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Should body cameras be required for officers?

Local law enforcement share take on benefits, drawbacks to cameras

JACKSONVILLE, Fla. – A Florida lawmaker proposed legislation Thursday that would require body cameras for all Florida police officers primarily assigned to patrol duties. The proposal comes just weeks after a grand jury decided not to indict a Missouri police officer for shooting and killing 18-year-old Michael Brown.

Earlier this week, President Barack Obama pledged millions of dollars to buy thousands of body cameras for police departments across the nation. 

Local law enforcement officials sounded off about why that may or may not be a good idea.

Bradford County Sheriff Gordon Smith said he believes body cameras are a good tool for law enforcement officers, just like dashboard cameras or Tasers. In fact, deputies in his department can use them at their own discretion.

But he doesn't think it should be mandatory for the cameras to be on at all times -- for a few reasons.

He showed one to News4Jax -- footage from a Bradford County Sheriff's deputy's body camera showing a child abuse investigation unfolding. A woman on a porch was ready to open up about her friend, who had gone back inside the house. To protect her and the information she has, the deputy turned off his body camera.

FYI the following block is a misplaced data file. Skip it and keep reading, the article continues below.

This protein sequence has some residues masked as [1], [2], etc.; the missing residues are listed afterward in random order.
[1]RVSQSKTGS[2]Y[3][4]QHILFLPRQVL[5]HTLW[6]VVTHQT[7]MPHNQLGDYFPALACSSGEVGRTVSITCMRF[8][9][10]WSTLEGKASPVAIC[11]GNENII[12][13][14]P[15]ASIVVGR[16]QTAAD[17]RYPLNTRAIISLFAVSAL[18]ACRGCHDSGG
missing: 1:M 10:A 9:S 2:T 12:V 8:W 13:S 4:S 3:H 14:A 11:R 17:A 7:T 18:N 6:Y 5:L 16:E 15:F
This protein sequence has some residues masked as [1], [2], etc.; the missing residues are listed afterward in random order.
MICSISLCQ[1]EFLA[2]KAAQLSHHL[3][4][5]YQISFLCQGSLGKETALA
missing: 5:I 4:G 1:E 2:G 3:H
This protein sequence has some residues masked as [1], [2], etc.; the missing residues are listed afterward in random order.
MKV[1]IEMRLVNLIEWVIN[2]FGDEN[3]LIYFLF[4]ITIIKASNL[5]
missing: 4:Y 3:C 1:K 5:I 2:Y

Smith said he doubts the woman would have spoken up if she knew she was about to be recorded.

"Now, they're friends, but the one girl wants to help, knows what's right and what's wrong, but they've got to live together, so the officer goes 'click,'" Smith said.

Smith said body cameras have been available to his deputies for years, and they have the choice if they want to use them or not.

He agreed there are benefits to the cameras, but also drawbacks -- like privacy concerns -- if they were to record around the clock .

While Obama is calling for more body cameras to combat distrust between officers and the public -- Smith said simply throwing money at a problem will not fix it.

"It takes communities working together with their local law enforcement, their local ministers, their local educators, to work together to solve these issues in America," Smith said. "Most of it comes down to, basically, education."

According to the Florida Department of Law Enforcement, there are two types of body cameras. The one used by the Bradford County Sheriff's Office can be clipped on the officer's shirt and shows what the officer is facing. The other type can be clipped on the hat or glasses.

"If I were still on street patrol, I would have mixed feelings about having a body camera," News4Jax crime and safety expert Gil Smith said.

Smith, a former Jacksonville Sheriff's officer, said he agrees that good can come from officer body cameras, but he also remembers three years ago, when dozens of Jacksonville officers lost their jobs.

"Police officers know that we need more officers on the street. Now, you're going to spend money on body cameras instead of more police officers," Smith said. "They would rather have that money spent on more police officers than body cameras. It would be good to the public to some degree to have more officers out there." 


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